Discover new and inspiring ideas being explored around the world to make coding fun and accessible for learners with unique needs.

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Bird-eye view of a brick maze with pac-man characters.


Kids from Grade 3 and up can learn 3D programming in a fun and easy way. They can acquire programming skills for if-then statements, cursor control, movement, loops, collision, diffusion, and many more.

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Blockly coding environment


Blockly coding environment uses interlocking, graphical blocks to represent code concepts like variables, logical expressions, loops, and more.

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A group of young kids solving a puzzle in an outdoor environment

CS Unplugged

CS Unplugged is a collection of free learning activities that teach computer science through engaging games and puzzles.

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Image of Hackaball


Hackaball is a programmable electronic device inside a ball. Learners can use the Hackaball iPad app to program their ball and then play it indoors or outdoors.

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An image of Lego Boost robot

Lego Boost

Learners can create models with motors and sensors with Lego Boost. Lego Boost uses an icon-based coding app to program created creatures and program them to move.

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Image of MakeCode coding editor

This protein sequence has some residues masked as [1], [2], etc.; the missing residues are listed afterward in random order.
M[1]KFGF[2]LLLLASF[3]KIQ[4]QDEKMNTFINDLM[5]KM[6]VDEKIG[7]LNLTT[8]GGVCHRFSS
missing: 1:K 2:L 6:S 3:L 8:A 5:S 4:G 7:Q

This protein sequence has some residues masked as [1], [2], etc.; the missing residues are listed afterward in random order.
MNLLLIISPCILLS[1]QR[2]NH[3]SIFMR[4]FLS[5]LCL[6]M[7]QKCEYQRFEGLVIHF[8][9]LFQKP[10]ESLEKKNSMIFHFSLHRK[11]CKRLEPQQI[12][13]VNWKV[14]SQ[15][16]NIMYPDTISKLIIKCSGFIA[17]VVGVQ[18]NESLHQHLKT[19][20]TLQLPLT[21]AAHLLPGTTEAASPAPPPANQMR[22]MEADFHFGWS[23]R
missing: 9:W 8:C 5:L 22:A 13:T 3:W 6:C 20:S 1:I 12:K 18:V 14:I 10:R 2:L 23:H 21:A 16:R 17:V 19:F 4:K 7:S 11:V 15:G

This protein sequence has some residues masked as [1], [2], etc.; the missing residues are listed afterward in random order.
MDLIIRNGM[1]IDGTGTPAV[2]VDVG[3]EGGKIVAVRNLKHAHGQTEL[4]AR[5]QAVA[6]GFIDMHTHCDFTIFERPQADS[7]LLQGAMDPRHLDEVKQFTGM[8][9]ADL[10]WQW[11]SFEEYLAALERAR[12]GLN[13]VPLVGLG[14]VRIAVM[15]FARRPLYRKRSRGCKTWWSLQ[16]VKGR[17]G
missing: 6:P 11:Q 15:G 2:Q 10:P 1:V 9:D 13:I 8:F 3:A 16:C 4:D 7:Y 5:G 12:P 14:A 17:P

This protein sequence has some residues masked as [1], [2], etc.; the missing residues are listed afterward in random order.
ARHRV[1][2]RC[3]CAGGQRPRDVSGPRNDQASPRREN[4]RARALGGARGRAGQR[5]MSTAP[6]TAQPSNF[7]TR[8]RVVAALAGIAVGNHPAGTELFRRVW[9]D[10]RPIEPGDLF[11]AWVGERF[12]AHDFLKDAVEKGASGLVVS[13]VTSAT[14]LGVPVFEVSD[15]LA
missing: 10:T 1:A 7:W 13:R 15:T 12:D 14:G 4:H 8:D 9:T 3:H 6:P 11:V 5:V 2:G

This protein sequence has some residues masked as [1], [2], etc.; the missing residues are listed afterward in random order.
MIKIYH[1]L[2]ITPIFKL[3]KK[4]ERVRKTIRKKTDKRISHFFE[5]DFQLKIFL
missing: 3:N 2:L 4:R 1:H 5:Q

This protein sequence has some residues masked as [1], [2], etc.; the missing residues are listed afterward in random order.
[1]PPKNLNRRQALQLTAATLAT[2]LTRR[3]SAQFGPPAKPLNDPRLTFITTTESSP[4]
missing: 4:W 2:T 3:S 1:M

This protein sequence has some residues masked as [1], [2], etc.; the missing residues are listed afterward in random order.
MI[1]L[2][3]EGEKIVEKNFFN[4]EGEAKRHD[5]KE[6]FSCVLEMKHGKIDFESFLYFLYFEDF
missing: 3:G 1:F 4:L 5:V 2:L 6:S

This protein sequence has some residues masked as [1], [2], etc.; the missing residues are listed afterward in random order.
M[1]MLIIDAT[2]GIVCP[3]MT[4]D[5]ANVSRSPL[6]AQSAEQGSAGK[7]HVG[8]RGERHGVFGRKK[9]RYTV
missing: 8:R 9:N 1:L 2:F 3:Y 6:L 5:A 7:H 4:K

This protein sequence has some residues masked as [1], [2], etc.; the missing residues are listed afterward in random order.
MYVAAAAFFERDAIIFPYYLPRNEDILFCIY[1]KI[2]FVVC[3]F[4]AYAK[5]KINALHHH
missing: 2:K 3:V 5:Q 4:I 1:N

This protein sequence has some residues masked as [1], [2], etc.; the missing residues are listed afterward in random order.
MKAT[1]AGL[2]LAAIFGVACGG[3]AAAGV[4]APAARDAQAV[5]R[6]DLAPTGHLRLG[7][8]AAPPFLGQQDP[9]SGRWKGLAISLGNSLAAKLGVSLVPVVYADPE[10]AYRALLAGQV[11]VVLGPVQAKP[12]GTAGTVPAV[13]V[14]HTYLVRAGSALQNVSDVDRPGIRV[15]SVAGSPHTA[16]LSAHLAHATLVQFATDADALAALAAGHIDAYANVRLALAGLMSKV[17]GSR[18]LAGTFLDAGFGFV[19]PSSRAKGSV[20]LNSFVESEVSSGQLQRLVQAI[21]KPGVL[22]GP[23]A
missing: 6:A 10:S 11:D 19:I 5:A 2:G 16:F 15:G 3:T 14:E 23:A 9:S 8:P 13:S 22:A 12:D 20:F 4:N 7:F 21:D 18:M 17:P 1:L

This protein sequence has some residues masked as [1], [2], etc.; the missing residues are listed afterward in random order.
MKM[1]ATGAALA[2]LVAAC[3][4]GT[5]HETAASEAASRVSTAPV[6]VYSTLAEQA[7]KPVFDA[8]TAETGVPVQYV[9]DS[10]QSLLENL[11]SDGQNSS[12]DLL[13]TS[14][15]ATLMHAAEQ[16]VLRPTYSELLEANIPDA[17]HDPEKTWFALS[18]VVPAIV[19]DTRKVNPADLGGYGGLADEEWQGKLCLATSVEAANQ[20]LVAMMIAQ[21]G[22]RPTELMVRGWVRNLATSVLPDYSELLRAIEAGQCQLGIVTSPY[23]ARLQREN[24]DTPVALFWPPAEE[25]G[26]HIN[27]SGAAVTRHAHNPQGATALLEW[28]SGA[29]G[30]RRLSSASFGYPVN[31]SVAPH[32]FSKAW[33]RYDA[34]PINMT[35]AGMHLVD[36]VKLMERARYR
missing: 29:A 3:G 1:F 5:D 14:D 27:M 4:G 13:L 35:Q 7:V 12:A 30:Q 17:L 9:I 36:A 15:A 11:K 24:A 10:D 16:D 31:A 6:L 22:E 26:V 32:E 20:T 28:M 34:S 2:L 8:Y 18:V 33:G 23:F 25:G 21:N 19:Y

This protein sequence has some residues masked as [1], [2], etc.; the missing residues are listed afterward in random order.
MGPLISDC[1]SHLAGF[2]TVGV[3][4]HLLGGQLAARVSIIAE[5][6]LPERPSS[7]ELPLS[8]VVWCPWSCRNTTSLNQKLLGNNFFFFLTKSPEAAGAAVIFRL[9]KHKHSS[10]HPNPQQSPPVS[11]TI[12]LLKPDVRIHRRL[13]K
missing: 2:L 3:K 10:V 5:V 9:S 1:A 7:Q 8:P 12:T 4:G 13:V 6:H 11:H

Microsoft MakeCode is a web-based coding environment for creating interactive programming experiences. Learners can use MakeCode for physical computing and run their program on actual hardware.

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Image of a blue robot with four black wheels and a blue marker mounted on the front of the chassis. Next to it, a black laptop computer on an orange desk is running Weavly in a web browser.

Open Robot Kit

Off the shelf robots are often inaccessible for many learners. The Open Robot Kit seeks to enable educators to easily create a ‘one-size-fits-one’ robot that works with Weavly.

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A kid making a program with Osmo coding blocks


Osmo Coding Starter Kit is designed for ages 5-10. The kit helps learners to build coding skills through hands-on learning games.

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Code and Go's mouse robot


This project is a collaborative effort between PRCVI and SET-BC. They offer a continuum of options for teaching coding to learners with visual impairments.

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Four young kids sitting around a desk and working with their laptops

Project TACTIC

Project TACTIC focuses on developing inclusive computer science experiences for students with disabilities and those at risk for academic failure in elementary and middle school settings.

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Two kids working with Scratch coding editor on a laptop.


Scratch is a block-based visual programming language targeted at children ages 8-16. Learners can use Scratch to create their own interactive stories, games, and animations and share them with others in an online community.

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An instructor is helping young children to work with ScratchJr on their tablets.


ScratchJr is an introductory block-based programming language for young children (ages 5-7). Kids can snap together programming blocks to create their own interactive stories and games.

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